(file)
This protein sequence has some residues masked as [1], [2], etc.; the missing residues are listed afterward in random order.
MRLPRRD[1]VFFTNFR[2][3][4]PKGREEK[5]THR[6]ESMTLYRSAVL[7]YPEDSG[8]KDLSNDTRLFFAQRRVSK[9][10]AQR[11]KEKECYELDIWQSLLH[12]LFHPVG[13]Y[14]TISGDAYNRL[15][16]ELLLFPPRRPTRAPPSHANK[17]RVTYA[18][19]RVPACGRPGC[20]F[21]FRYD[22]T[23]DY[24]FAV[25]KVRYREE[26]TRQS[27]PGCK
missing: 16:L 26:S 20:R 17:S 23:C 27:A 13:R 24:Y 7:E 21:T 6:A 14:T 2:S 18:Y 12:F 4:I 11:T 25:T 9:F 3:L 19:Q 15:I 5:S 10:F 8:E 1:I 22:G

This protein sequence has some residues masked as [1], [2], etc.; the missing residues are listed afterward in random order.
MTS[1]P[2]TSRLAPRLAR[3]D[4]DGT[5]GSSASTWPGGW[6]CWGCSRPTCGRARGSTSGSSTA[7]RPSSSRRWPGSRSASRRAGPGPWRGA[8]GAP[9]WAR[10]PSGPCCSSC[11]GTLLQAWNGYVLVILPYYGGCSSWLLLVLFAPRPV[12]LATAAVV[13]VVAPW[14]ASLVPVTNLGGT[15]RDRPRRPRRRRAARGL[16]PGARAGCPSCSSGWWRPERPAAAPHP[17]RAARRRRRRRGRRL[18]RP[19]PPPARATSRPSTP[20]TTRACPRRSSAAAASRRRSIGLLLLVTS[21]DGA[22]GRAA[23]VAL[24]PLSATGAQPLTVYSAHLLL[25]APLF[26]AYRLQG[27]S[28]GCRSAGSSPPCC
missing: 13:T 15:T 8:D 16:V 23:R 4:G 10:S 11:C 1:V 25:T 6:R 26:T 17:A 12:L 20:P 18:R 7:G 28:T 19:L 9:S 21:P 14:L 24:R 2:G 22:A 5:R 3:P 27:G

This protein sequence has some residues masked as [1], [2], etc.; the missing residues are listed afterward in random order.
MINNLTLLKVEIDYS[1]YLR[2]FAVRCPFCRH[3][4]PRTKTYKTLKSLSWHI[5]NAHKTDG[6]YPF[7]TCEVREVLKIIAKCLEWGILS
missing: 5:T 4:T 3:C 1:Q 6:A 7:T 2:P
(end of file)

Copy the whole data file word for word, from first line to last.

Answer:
This protein sequence has some residues masked as [1], [2], etc.; the missing residues are listed afterward in random order.
MRLPRRD[1]VFFTNFR[2][3][4]PKGREEK[5]THR[6]ESMTLYRSAVL[7]YPEDSG[8]KDLSNDTRLFFAQRRVSK[9][10]AQR[11]KEKECYELDIWQSLLH[12]LFHPVG[13]Y[14]TISGDAYNRL[15][16]ELLLFPPRRPTRAPPSHANK[17]RVTYA[18][19]RVPACGRPGC[20]F[21]FRYD[22]T[23]DY[24]FAV[25]KVRYREE[26]TRQS[27]PGCK
missing: 16:L 26:S 20:R 17:S 23:C 27:A 13:R 24:Y 7:E 21:T 6:A 14:T 2:S 18:Y 12:F 4:I 11:T 25:T 9:F 3:L 19:Q 15:I 5:S 10:F 8:E 1:I 22:G

This protein sequence has some residues masked as [1], [2], etc.; the missing residues are listed afterward in random order.
MTS[1]P[2]TSRLAPRLAR[3]D[4]DGT[5]GSSASTWPGGW[6]CWGCSRPTCGRARGSTSGSSTA[7]RPSSSRRWPGSRSASRRAGPGPWRGA[8]GAP[9]WAR[10]PSGPCCSSC[11]GTLLQAWNGYVLVILPYYGGCSSWLLLVLFAPRPV[12]LATAAVV[13]VVAPW[14]ASLVPVTNLGGT[15]RDRPRRPRRRRAARGL[16]PGARAGCPSCSSGWWRPERPAAAPHP[17]RAARRRRRRRGRRL[18]RP[19]PPPARATSRPSTP[20]TTRACPRRSSAAAASRRRSIGLLLLVTS[21]DGA[22]GRAA[23]VAL[24]PLSATGAQPLTVYSAHLLL[25]APLF[26]AYRLQG[27]S[28]GCRSAGSSPPCC
missing: 13:T 15:T 8:D 16:V 23:R 4:G 10:S 11:C 1:V 25:T 6:R 26:T 17:A 12:L 20:P 18:R 7:G 28:T 19:L 9:S 21:P 14:L 24:R 2:G 22:A 5:R 3:P 27:G

This protein sequence has some residues masked as [1], [2], etc.; the missing residues are listed afterward in random order.
MINNLTLLKVEIDYS[1]YLR[2]FAVRCPFCRH[3][4]PRTKTYKTLKSLSWHI[5]NAHKTDG[6]YPF[7]TCEVREVLKIIAKCLEWGILS
missing: 5:T 4:T 3:C 1:Q 6:A 7:T 2:P